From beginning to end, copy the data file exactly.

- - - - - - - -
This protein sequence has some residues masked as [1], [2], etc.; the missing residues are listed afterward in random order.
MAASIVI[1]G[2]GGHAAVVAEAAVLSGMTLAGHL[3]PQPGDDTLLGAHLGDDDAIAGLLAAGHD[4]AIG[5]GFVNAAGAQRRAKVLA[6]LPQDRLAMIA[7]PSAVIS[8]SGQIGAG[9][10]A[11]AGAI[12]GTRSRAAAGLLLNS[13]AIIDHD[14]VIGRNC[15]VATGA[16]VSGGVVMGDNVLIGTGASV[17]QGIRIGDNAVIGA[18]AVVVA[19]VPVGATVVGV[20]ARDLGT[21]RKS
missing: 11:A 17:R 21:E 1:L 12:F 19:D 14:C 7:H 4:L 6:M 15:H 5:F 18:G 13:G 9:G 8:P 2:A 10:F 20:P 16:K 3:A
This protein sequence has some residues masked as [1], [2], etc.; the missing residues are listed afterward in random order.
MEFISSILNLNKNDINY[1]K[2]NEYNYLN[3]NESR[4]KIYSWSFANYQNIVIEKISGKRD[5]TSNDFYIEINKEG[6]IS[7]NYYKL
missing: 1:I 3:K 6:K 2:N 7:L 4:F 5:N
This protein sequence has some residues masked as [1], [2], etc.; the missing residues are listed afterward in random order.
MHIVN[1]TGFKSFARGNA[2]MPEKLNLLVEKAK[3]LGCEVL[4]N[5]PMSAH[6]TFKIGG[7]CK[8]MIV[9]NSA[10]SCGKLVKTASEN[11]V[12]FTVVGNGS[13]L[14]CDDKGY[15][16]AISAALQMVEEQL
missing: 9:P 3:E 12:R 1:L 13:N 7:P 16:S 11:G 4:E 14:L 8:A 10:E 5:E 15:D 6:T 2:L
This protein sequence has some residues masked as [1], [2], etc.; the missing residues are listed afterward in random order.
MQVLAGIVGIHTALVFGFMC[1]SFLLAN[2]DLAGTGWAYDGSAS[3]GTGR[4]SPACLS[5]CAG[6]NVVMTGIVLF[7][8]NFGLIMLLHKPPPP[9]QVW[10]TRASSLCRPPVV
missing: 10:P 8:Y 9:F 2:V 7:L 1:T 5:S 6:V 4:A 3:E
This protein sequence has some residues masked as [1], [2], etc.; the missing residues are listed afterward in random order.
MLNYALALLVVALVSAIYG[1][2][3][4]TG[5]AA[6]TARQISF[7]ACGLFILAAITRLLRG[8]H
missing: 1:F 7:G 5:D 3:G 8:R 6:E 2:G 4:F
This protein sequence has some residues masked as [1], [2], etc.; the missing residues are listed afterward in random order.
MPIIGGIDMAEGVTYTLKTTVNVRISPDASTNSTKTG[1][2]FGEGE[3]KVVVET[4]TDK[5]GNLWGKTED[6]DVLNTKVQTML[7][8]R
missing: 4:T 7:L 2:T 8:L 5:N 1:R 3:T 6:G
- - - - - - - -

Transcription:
This protein sequence has some residues masked as [1], [2], etc.; the missing residues are listed afterward in random order.
MAASIVI[1]G[2]GGHAAVVAEAAVLSGMTLAGHL[3]PQPGDDTLLGAHLGDDDAIAGLLAAGHD[4]AIG[5]GFVNAAGAQRRAKVLA[6]LPQDRLAMIA[7]PSAVIS[8]SGQIGAG[9][10]A[11]AGAI[12]GTRSRAAAGLLLNS[13]AIIDHD[14]VIGRNC[15]VATGA[16]VSGGVVMGDNVLIGTGASV[17]QGIRIGDNAVIGA[18]AVVVA[19]VPVGATVVGV[20]ARDLGT[21]RKS
missing: 11:A 17:R 21:E 1:L 12:F 19:D 14:C 7:H 4:L 6:M 15:H 5:F 18:G 13:G 9:G 8:P 2:A 10:F 20:P 16:K 3:A
This protein sequence has some residues masked as [1], [2], etc.; the missing residues are listed afterward in random order.
MEFISSILNLNKNDINY[1]K[2]NEYNYLN[3]NESR[4]KIYSWSFANYQNIVIEKISGKRD[5]TSNDFYIEINKEG[6]IS[7]NYYKL
missing: 1:I 3:K 6:K 2:N 7:L 4:F 5:N
This protein sequence has some residues masked as [1], [2], etc.; the missing residues are listed afterward in random order.
MHIVN[1]TGFKSFARGNA[2]MPEKLNLLVEKAK[3]LGCEVL[4]N[5]PMSAH[6]TFKIGG[7]CK[8]MIV[9]NSA[10]SCGKLVKTASEN[11]V[12]FTVVGNGS[13]L[14]CDDKGY[15][16]AISAALQMVEEQL
missing: 9:P 3:E 12:R 1:L 13:N 7:P 16:S 11:G 4:E 14:L 8:A 10:E 5:E 15:D 6:T 2:L
This protein sequence has some residues masked as [1], [2], etc.; the missing residues are listed afterward in random order.
MQVLAGIVGIHTALVFGFMC[1]SFLLAN[2]DLAGTGWAYDGSAS[3]GTGR[4]SPACLS[5]CAG[6]NVVMTGIVLF[7][8]NFGLIMLLHKPPPP[9]QVW[10]TRASSLCRPPVV
missing: 10:P 8:Y 9:F 2:V 7:L 1:T 5:S 6:V 4:A 3:E
This protein sequence has some residues masked as [1], [2], etc.; the missing residues are listed afterward in random order.
MLNYALALLVVALVSAIYG[1][2][3][4]TG[5]AA[6]TARQISF[7]ACGLFILAAITRLLRG[8]H
missing: 1:F 7:G 5:D 3:G 8:R 6:E 2:G 4:F
This protein sequence has some residues masked as [1], [2], etc.; the missing residues are listed afterward in random order.
MPIIGGIDMAEGVTYTLKTTVNVRISPDASTNSTKTG[1][2]FGEGE[3]KVVVET[4]TDK[5]GNLWGKTED[6]DVLNTKVQTML[7][8]R
missing: 4:T 7:L 2:T 8:L 5:N 1:R 3:T 6:G